Wednesday, June 08, 2005

The Threat of the Singularity, or Instapundit (Slightly) Redeems Himself

I have always considered Instapundit to be a shallow-thinking technomaniac on bioethics and other issues involving societal impacts of technology. Today, however, he manages to redeem himself a bit. In this entry discussing the Singularity, Glenn says this about its potential dangers:
The bigger danger won't be the creation of a godlike artificial intelligence. It will be the creation of many millions (and eventually billions) of individuals with powers that would have been until recently regarded as godlike, in the rather small space that humanity currently inhabits.

Exactly. The primary danger lies in access by one and all to powers of immense destruction -- powers that today are available, in weaker forms, only to a few governments. Even if the vast majority handle the ability to create weapons of global destruction on their tabletops responsibly, there will inevitably be a few who do not -- and a few is all it will take.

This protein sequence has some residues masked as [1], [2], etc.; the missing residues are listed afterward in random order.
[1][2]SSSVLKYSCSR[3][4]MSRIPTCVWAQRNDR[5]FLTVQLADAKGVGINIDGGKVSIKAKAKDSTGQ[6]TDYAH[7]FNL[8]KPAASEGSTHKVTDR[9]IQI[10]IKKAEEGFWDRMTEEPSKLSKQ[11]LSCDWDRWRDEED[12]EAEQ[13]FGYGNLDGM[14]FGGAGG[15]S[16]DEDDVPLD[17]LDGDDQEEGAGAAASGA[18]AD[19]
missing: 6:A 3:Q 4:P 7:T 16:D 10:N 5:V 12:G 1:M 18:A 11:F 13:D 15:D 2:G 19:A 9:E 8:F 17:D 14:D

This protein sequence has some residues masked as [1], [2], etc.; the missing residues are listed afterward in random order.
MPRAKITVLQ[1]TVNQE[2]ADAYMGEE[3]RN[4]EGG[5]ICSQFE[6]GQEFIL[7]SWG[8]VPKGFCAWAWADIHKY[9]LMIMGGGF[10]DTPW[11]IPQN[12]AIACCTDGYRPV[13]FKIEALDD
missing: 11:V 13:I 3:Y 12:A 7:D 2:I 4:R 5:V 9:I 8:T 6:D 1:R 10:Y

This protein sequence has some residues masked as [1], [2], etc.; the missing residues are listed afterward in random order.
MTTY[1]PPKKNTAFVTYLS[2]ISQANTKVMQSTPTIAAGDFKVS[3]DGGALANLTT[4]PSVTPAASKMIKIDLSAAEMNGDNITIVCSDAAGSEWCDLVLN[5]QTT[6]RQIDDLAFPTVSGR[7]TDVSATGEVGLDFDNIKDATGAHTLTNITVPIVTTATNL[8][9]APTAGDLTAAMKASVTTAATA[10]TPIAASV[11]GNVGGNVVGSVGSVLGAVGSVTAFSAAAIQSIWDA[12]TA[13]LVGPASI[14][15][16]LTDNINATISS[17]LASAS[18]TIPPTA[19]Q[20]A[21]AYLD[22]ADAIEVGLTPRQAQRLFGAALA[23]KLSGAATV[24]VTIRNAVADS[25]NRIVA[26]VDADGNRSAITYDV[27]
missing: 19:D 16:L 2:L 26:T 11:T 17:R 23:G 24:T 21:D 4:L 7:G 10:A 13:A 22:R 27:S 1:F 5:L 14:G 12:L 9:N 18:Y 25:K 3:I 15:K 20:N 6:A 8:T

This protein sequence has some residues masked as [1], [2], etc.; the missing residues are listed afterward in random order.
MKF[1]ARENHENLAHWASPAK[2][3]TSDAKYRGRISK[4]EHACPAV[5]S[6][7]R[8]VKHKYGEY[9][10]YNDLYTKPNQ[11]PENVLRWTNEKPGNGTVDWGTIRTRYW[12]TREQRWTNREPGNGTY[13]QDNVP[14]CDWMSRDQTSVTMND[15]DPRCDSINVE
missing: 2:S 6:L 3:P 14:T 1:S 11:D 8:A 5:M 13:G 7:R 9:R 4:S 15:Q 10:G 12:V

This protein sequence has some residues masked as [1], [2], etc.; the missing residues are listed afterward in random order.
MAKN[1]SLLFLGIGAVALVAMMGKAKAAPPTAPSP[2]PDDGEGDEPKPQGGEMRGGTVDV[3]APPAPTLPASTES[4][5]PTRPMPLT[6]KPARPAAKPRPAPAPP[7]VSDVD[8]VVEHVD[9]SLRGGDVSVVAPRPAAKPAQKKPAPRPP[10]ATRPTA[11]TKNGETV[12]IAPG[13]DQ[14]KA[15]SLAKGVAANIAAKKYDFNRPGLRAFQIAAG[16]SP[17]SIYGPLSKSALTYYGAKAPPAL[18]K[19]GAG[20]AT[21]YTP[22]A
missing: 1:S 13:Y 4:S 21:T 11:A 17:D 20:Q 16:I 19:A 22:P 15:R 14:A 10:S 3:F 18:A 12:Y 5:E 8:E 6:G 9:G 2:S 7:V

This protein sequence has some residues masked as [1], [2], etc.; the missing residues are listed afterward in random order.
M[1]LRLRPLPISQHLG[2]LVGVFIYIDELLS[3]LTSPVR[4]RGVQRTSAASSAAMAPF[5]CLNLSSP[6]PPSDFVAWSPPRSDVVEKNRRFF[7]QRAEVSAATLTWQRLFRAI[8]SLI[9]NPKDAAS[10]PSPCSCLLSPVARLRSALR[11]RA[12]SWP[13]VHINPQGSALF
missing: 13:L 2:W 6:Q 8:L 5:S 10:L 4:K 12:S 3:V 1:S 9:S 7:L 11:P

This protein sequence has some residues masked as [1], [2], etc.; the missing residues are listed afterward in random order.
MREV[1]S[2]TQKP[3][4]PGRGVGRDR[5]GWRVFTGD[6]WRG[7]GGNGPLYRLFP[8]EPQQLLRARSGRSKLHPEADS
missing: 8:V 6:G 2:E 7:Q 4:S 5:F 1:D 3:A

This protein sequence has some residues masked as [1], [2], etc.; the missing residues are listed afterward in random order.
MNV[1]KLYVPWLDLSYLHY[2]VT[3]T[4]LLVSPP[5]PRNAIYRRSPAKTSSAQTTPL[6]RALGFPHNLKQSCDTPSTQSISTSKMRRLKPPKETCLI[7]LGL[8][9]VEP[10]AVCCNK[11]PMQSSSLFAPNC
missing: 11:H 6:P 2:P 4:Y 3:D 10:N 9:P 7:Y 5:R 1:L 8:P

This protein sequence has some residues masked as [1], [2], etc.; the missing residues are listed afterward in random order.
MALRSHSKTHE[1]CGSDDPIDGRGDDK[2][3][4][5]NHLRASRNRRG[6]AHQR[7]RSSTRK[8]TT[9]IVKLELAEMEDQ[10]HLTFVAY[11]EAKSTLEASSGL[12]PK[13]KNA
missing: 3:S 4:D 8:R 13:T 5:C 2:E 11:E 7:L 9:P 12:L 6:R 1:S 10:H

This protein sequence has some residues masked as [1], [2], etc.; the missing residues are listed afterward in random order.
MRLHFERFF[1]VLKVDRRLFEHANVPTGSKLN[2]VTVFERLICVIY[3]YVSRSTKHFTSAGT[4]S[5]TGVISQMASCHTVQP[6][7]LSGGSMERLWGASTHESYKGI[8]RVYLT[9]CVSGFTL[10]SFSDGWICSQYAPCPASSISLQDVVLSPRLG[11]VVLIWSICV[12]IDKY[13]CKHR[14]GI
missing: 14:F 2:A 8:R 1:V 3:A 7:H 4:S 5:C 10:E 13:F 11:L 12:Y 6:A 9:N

Glenn proceeds to give a typically techno-libertarian solution to the problem:
That problem will be reduced, however, if we expand beyond the earth beforehand. I certainly agree with Stephen Hawking that the alternative is extinction. But I think that we'll do it in time.

True, space colonization will help to ensure that, should an apocalyptic disaster occur, some of humanity will survive. This overlooks, however, what I fear will be the immediate means for dealing with the problem: totalitarian surveillance and control of society. The most direct solution is to make sure people do not have the secrecy that allows them to covertly create super-weapons, and to squelch any inclinations in them toward doing this in the first place. This would entail total, continuous surveillance of the population, and the "rehabilitation" of any who exhibit signs of criminal mindset. And it will be the very same Singularity that yields the technologies for surveillance and mind control that will make this possible.

As for Glenn, now if only we could get his rare, nominal squeak of allegiance to Christianity to inform his bioethics a little more, we might actually be getting somewhere...


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